The app is free to use for anyone around the world, so you can check it out no matter where you live. Of course, the app is only as great as the people in the neighborhood who are using it, because it won’t be that useful if no one participates. But you might be surprised how many people in your area use ShareWaste and have joined the local sharing economy for free.
Join A Buy Nothing Group
Buy Nothing groups are local chapters of an international organization that facilitates hyper-local gifting economies. I’ve shared extensively about Buy Nothing groups and how to use them, so go check out the series of Buy Nothing posts for more details.
In short, you can exchange goods and services with your neighbors for free. Community rules allow for gifting as well as requesting desired items. Don’t underestimate the power of a local gifting economy. I never cease to be amazed by the generosity of the people in my local Buy Nothing group as well as the variety of items people give and receive.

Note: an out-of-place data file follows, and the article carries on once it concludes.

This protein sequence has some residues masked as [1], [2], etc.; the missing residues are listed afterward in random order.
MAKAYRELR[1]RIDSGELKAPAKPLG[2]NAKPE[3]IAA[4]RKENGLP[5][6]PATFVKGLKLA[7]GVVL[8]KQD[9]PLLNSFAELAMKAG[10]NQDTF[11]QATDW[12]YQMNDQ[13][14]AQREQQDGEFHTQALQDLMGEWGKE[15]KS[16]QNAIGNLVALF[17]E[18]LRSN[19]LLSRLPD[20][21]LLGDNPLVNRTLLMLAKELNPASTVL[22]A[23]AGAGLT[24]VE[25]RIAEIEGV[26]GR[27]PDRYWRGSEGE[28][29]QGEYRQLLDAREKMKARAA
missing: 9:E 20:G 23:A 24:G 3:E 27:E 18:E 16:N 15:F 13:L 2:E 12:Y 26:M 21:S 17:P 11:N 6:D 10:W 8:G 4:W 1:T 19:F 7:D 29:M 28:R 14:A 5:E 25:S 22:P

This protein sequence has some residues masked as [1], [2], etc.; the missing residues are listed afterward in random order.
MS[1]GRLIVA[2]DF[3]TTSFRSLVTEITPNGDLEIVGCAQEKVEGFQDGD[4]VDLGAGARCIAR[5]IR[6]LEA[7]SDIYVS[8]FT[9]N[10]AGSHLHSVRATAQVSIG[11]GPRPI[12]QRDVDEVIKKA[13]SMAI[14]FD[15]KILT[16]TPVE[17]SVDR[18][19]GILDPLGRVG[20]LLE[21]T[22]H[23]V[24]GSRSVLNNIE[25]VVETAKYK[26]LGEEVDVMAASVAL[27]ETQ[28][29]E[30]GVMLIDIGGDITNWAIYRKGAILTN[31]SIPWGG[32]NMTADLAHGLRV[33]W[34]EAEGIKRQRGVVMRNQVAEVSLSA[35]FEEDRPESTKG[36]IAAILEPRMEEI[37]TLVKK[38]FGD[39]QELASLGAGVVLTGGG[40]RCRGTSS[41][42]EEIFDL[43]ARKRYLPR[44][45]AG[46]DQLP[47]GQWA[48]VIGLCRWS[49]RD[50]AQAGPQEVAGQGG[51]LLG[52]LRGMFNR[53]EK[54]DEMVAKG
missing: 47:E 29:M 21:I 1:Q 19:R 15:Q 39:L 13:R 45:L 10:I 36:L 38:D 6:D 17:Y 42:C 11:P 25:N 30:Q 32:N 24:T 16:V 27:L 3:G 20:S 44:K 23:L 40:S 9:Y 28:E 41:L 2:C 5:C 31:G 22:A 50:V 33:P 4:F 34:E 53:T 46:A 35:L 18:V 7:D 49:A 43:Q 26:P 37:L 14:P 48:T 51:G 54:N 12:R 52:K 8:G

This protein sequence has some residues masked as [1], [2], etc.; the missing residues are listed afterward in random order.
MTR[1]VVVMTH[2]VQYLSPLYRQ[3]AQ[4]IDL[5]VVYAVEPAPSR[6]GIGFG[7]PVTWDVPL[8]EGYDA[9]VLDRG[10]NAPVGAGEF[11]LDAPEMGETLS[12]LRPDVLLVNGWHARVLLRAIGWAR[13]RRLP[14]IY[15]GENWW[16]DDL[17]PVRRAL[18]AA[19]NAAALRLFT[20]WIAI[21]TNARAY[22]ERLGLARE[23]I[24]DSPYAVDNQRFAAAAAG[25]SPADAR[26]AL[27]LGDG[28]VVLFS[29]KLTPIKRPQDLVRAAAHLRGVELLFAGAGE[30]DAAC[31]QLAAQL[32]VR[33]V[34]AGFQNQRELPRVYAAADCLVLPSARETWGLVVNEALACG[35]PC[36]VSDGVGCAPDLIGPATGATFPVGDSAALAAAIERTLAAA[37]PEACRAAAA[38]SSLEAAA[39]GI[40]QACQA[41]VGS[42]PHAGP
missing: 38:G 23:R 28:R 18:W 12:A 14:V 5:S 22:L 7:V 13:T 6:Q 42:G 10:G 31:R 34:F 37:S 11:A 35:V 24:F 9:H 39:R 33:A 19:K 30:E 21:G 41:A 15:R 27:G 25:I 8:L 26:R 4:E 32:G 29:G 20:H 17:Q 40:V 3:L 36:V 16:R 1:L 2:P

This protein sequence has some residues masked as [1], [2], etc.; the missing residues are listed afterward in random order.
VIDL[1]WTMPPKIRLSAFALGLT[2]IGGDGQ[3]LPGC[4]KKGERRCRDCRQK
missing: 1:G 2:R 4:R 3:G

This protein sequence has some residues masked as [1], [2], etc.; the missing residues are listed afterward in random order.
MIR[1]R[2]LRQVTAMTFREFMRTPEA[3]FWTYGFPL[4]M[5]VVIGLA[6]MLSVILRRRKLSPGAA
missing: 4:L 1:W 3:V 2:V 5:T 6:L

Furthermore, don’t forget that Buy Nothing groups also facilitate gifting of services. If you have a special skill or expertise, you can share that with your neighbors as a gift of your time. In our world today that’s so burdened by stuff, the gift of someone’s time might be the best thing you can share.
Join A Freecycle Group
Freecycle is similar to the Buy Nothing groups. Freecycle communities offer up and request items to share with neighbors.
Unlike Buy Nothing groups, which operate via Facebook groups and almost always include images of gifts, Freecycle has its own platform and website where items are posted.
Freecycle seems to be a more established network of local gifting groups, so if you do not have a Buy Nothing group in your area (and don’t want to start your own), check out Freecycle for local sharing groups in your area.